This year has taken us all for a loop mentally and emotionally as we adjusted to living life almost exclusively at home. We had to adjust to both working from home and missing friends and loved ones we haven’t seen in months, all while trying to keep healthy during a global pandemic. Couple that with the onset of the winter season and the change to our schedule thanks to Daylight Saving Time, and keeping sane as the sun sets earlier each day feels like yet another blow to our overall well-being.
The struggle of Daylight Saving Time during the winter season and the emotional and mental toll it takes on many each year is very common and known as Seasonal Affective Disorder, or SAD. Seasonal Affective Disorder is a form of depression that impacts many during the fall and winter months as the time and seasons change due to the lack of sunlight and overall activity during this time of the year. Commonly known as the “Winter Blues,” Seasonal Affective Disorder holds many of the same symptoms associated with depression, including the feeling of hopelessness, lack of sleep or oversleeping, difficulty concentrating, and changes in appetite.
This year is no exception, as SAD affects those directly impacted by the seasonal changes, but combating the change in seasons and Daylight Saving Time while struggling with the restrictions and anxiety of the COVID-19 pandemic is a reality for millions and creates a larger issue surrounding mental and emotional health. If you are feeling the Winter Blues more intense than usual this year, you certainly are not alone. Here are a few tips on how to combat Seasonal Affective Disorder this year during the COVID-19 pandemic.
Take note of your mental health and seek help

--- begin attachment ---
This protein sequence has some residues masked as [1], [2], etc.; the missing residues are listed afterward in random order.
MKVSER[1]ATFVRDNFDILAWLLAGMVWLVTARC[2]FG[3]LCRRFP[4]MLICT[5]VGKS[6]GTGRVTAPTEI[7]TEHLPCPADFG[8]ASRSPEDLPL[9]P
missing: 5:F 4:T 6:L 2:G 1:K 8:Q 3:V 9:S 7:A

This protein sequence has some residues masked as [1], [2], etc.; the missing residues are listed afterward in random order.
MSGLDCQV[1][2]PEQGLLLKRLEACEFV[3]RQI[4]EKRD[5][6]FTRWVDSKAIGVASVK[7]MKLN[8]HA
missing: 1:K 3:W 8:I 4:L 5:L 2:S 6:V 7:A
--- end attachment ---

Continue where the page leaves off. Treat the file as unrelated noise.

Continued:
The Winter Blues seems like something you should be able to brush off and keep moving through, but coupled with the COVID-19 pandemic, which has caused us to stay home for months to isolate and self-quarantine, the effects of Seasonal Affective Disorder should be taken seriously.
The impact hours of daylight can have on your emotional well-being can be significant. According to Mayo Clinic, decreased sun exposure has been associated with dips in serotonin levels, which is a crucial hormone that stabilizes your mood. Similarly, the COVID-19 pandemic has had an extreme impact on many mentally and emotionally. The Center for Disease Control reports over 40 percent of adults in the U.S. are struggling with mental health or substance abuse since the beginning of the pandemic.
If you are feeling the stress and anxiety of the pandemic coupled with the gloom the dark winter months is creating, make sure to seek help and connect with a therapist you can talk to about your mental state. Many therapists are offering teletherapy over the phone or via video conference during this time, so take advantage of the right therapist for you to get through the season and the pandemic healthy and happy.
Make time with family and friends a priority